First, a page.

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Viability and resilience of small-scale fisheries through cooperative arrangements

Published online by Cambridge University Press:  30 August 2016

P.-Y. Hardy
Affiliation:
CNRS-MNHN, 55 rue Buffon, 7005 Paris, France. E-mail: pierrehardy6@gmail.com
C. Béné
Affiliation:
International Center for Tropical Agriculture (CIAT), Colombia. E-mail: c.bene@cgiar.org
L. Doyen
Affiliation:
GREThA, University Montesquieu Bordeaux IV, France. E-mail: luc.doyen@u-bordeaux.fr
J.C. Pereau
Affiliation:
GREThA, University Montesquieu Bordeaux IV, France. E-mail: jean-christophe.pereau@u-bordeaux.fr
D. Mills
Affiliation:
WorldFish Center, Malaysia; c/o ARC CoE for Coral Reef Studies, Australia. E-mail: d.mills@cgiar.org

Abstract

The small-scale fisheries sector in many Pacific islands is facing increasing challenges in relation to resource availability, economic opportunity, and demographic and social pressure. In particular, intensifying cash-oriented livelihood strategies can exacerbate existing vulnerabilities and threaten food security and resource conservation. In this paper the authors develop a bio-economic model and a quantitative measure of resilience in order to explore the interaction between socio-economic and ecological dynamics, and to analyze the potential role that cooperation and collective arrangements can play in this interaction to maintain the viability of the system. Based on the case of the system known as wantok typically found in the Solomon Islands, numerical examples are used to explore the potential gain that cooperation between fishers can bring in terms of subsistence, profitability and ecological performances, as well as the resilience of the whole system to shocks.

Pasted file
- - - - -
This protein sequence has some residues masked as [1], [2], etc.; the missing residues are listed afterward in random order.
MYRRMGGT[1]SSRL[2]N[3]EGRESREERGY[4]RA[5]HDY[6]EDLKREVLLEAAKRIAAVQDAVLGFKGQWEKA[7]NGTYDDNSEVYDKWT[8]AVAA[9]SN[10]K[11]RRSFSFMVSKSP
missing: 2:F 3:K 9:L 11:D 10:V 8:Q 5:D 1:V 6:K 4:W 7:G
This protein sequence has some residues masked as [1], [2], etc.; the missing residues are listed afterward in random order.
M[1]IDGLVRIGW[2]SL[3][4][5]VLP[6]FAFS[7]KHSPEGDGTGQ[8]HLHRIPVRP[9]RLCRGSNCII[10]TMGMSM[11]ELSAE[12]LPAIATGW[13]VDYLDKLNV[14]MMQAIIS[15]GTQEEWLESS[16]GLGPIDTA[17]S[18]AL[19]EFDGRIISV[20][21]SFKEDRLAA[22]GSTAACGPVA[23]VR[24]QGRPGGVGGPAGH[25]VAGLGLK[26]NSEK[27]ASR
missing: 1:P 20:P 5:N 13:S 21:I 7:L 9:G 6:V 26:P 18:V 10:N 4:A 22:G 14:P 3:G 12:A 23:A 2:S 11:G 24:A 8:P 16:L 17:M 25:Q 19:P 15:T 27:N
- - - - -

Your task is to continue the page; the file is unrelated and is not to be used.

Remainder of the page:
Type
Research Article
Copyright
Copyright © Cambridge University Press 2016 

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